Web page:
The development and learning of the visual control of movement: An ecological perspective

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    Abstract

    We compare development and learning of the visual control of movement from an ecological perspective. It is argued that although the constraints that are imposed upon development and learning are vastly different, both are best characterised as a change towards the use of more useful and specifying optic variables. Implicit learning, in which awareness is drawn away from movement execution, is most appropriate to accomplish this change in optic variable use, although its contribution in development is more contentious. Alternatively, learning can also be affected by explicit processes. We propose that explicit learning would typically invoke vision for perception processes instead of the designated vision for action processes. It is for that reason that after explicit learning performance is more easily compromised in the face of pressure or disorders. We present a way to deal with the issue of explicit learning during infancy. © 2003 Elsevier Inc. All rights reserved.
    Original languageEnglish
    Pages (from-to)495-515
    JournalInfant Behavior and Development
    Volume26
    DOIs
    Publication statusPublished - 2003

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    title = "The development and learning of the visual control of movement: An ecological perspective",
    abstract = "We compare development and learning of the visual control of movement from an ecological perspective. It is argued that although the constraints that are imposed upon development and learning are vastly different, both are best characterised as a change towards the use of more useful and specifying optic variables. Implicit learning, in which awareness is drawn away from movement execution, is most appropriate to accomplish this change in optic variable use, although its contribution in development is more contentious. Alternatively, learning can also be affected by explicit processes. We propose that explicit learning would typically invoke vision for perception processes instead of the designated vision for action processes. It is for that reason that after explicit learning performance is more easily compromised in the face of pressure or disorders. We present a way to deal with the issue of explicit learning during infancy. {\circledC} 2003 Elsevier Inc. All rights reserved.",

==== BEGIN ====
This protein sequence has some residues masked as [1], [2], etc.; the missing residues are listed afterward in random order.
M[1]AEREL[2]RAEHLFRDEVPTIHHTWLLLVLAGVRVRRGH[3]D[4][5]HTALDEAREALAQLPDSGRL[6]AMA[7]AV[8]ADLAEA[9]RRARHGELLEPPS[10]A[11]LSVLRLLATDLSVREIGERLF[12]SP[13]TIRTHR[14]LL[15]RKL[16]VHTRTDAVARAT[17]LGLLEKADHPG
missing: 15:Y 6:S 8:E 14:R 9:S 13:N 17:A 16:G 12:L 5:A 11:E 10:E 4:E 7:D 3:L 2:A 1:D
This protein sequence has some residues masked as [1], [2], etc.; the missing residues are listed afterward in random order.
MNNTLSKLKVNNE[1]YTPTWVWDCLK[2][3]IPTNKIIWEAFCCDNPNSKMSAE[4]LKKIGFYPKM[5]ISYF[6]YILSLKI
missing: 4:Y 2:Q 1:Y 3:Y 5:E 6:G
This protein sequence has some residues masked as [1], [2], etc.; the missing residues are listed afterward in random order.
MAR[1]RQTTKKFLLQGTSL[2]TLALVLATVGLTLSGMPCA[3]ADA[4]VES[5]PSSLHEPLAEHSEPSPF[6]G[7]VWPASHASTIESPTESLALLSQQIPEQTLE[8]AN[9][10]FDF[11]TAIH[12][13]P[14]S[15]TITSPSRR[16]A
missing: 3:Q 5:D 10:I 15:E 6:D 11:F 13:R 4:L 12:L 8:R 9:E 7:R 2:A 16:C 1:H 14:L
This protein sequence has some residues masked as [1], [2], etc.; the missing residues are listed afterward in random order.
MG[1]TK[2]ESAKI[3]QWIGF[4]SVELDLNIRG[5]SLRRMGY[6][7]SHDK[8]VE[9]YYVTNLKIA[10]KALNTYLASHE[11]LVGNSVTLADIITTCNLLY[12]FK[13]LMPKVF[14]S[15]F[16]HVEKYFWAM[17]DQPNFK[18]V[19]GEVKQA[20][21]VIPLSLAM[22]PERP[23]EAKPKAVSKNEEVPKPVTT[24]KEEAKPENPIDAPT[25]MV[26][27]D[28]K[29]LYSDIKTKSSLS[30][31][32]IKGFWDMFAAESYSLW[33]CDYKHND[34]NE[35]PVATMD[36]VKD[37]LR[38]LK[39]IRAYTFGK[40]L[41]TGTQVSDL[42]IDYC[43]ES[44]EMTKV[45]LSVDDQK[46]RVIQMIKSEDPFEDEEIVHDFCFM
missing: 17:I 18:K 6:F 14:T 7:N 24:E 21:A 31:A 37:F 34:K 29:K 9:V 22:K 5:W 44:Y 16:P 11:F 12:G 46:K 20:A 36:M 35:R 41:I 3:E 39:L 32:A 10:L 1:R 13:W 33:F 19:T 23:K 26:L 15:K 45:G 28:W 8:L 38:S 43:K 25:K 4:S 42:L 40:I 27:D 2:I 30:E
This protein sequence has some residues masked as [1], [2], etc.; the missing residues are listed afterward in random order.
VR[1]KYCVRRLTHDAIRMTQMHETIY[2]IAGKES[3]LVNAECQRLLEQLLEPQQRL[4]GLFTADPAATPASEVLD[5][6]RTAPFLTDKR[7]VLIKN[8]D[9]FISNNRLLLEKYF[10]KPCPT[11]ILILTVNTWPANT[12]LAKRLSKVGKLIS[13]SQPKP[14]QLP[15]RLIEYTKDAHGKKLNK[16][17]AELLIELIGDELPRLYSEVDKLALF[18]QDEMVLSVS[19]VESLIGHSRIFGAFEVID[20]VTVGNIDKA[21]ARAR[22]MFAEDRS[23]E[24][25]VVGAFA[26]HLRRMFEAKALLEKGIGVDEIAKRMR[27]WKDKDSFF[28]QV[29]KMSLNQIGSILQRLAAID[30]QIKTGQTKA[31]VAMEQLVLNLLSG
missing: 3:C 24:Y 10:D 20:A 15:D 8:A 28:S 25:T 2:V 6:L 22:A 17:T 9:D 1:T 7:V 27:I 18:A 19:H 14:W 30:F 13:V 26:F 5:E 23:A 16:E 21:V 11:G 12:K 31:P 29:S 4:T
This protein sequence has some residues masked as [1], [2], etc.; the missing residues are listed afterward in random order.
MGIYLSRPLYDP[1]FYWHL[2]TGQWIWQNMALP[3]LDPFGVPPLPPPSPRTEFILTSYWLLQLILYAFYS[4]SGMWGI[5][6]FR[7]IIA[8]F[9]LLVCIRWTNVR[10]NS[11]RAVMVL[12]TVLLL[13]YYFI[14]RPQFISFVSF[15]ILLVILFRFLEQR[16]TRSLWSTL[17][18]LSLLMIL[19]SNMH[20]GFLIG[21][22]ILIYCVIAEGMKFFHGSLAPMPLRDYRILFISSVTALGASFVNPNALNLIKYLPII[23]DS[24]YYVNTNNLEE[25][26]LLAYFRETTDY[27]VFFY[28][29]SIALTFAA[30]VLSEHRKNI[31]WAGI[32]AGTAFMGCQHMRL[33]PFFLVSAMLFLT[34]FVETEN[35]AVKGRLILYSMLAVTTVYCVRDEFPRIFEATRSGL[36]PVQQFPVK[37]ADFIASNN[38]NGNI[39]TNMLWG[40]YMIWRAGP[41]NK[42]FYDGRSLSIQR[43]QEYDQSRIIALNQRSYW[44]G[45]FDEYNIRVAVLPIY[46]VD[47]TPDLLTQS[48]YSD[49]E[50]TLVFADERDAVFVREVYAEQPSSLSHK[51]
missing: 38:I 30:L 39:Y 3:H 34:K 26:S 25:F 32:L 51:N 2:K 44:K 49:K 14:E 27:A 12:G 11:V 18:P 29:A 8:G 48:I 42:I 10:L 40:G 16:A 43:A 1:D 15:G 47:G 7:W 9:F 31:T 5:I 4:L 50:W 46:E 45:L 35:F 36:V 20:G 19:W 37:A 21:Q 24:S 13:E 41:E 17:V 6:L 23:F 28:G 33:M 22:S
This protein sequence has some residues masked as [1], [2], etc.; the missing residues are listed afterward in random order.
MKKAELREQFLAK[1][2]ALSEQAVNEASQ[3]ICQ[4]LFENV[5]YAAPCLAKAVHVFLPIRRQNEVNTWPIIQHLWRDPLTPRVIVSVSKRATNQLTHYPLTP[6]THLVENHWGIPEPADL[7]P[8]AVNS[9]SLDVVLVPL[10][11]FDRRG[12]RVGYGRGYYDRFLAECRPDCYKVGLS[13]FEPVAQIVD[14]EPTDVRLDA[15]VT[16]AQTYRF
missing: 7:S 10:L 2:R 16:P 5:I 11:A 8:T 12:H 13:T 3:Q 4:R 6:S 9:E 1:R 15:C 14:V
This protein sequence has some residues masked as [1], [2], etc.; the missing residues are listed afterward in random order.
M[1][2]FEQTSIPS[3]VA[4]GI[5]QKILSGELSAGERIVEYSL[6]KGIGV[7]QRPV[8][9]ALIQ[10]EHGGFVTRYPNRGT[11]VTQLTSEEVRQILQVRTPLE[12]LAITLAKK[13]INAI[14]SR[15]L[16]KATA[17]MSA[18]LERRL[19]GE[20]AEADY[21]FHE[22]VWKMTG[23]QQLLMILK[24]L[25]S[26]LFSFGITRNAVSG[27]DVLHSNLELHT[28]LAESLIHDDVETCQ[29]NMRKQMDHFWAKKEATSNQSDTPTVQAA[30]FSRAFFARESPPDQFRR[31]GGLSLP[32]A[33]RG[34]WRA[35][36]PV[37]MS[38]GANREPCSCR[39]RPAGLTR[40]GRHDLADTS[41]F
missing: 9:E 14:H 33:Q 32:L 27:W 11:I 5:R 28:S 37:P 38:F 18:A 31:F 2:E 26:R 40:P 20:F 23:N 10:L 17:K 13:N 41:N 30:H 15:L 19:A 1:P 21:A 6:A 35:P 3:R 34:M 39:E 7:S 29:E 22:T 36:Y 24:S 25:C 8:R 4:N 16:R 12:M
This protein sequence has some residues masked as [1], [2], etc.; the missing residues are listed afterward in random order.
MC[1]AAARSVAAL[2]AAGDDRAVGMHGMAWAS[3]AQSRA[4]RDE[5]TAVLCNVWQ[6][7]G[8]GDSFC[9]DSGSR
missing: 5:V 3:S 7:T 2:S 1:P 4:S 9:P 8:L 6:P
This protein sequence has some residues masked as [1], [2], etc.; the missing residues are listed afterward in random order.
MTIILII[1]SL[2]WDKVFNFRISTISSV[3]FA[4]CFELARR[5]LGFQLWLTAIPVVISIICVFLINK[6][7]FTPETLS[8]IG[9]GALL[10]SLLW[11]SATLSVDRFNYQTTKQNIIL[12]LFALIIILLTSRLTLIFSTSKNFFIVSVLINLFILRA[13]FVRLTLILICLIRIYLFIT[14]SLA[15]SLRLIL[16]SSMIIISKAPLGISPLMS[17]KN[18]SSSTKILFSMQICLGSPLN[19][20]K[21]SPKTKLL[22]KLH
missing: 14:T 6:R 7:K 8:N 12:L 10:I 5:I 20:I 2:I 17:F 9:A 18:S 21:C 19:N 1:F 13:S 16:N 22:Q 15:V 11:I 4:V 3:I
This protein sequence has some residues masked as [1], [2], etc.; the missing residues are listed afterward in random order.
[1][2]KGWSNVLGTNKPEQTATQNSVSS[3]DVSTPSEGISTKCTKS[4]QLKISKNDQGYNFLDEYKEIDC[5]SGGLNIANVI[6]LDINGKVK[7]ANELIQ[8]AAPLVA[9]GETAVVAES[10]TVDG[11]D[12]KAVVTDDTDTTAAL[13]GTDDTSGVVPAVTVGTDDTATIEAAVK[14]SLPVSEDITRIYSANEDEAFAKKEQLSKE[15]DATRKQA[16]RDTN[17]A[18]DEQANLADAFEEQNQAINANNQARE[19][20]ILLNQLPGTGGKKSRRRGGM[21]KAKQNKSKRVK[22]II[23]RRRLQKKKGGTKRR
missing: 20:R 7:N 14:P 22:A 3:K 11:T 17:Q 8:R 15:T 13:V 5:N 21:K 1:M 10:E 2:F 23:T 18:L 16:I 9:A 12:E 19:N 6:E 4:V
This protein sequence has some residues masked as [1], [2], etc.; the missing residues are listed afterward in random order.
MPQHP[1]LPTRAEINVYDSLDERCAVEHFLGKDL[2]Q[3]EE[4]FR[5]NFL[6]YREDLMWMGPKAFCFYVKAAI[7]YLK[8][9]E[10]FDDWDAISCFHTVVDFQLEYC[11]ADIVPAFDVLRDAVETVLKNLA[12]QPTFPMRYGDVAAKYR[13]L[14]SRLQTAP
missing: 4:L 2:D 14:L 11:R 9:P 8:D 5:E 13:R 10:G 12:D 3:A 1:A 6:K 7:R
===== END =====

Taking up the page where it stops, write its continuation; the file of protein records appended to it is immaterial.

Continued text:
author = "{van der Kamp}, J. and R.R.D. Oudejans and G.J.P. Savelsbergh",
    year = "2003",
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    language = "English",
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    T1 - The development and learning of the visual control of movement: An ecological perspective

    AU - van der Kamp, J.

    AU - Oudejans, R.R.D.

    AU - Savelsbergh, G.J.P.

    PY - 2003

    Y1 - 2003

    N2 - We compare development and learning of the visual control of movement from an ecological perspective. It is argued that although the constraints that are imposed upon development and learning are vastly different, both are best characterised as a change towards the use of more useful and specifying optic variables. Implicit learning, in which awareness is drawn away from movement execution, is most appropriate to accomplish this change in optic variable use, although its contribution in development is more contentious. Alternatively, learning can also be affected by explicit processes. We propose that explicit learning would typically invoke vision for perception processes instead of the designated vision for action processes. It is for that reason that after explicit learning performance is more easily compromised in the face of pressure or disorders. We present a way to deal with the issue of explicit learning during infancy. © 2003 Elsevier Inc. All rights reserved.

    AB - We compare development and learning of the visual control of movement from an ecological perspective. It is argued that although the constraints that are imposed upon development and learning are vastly different, both are best characterised as a change towards the use of more useful and specifying optic variables. Implicit learning, in which awareness is drawn away from movement execution, is most appropriate to accomplish this change in optic variable use, although its contribution in development is more contentious. Alternatively, learning can also be affected by explicit processes. We propose that explicit learning would typically invoke vision for perception processes instead of the designated vision for action processes. It is for that reason that after explicit learning performance is more easily compromised in the face of pressure or disorders. We present a way to deal with the issue of explicit learning during infancy. © 2003 Elsevier Inc. All rights reserved.

    U2 - 10.1016/j.infbeh.2003.09.002

    DO - 10.1016/j.infbeh.2003.09.002

    M3 - Article

    VL - 26

    SP - 495

    EP - 515

    JO - Infant Behavior and Development

    JF - Infant Behavior and Development

    SN - 0163-6383

    ER -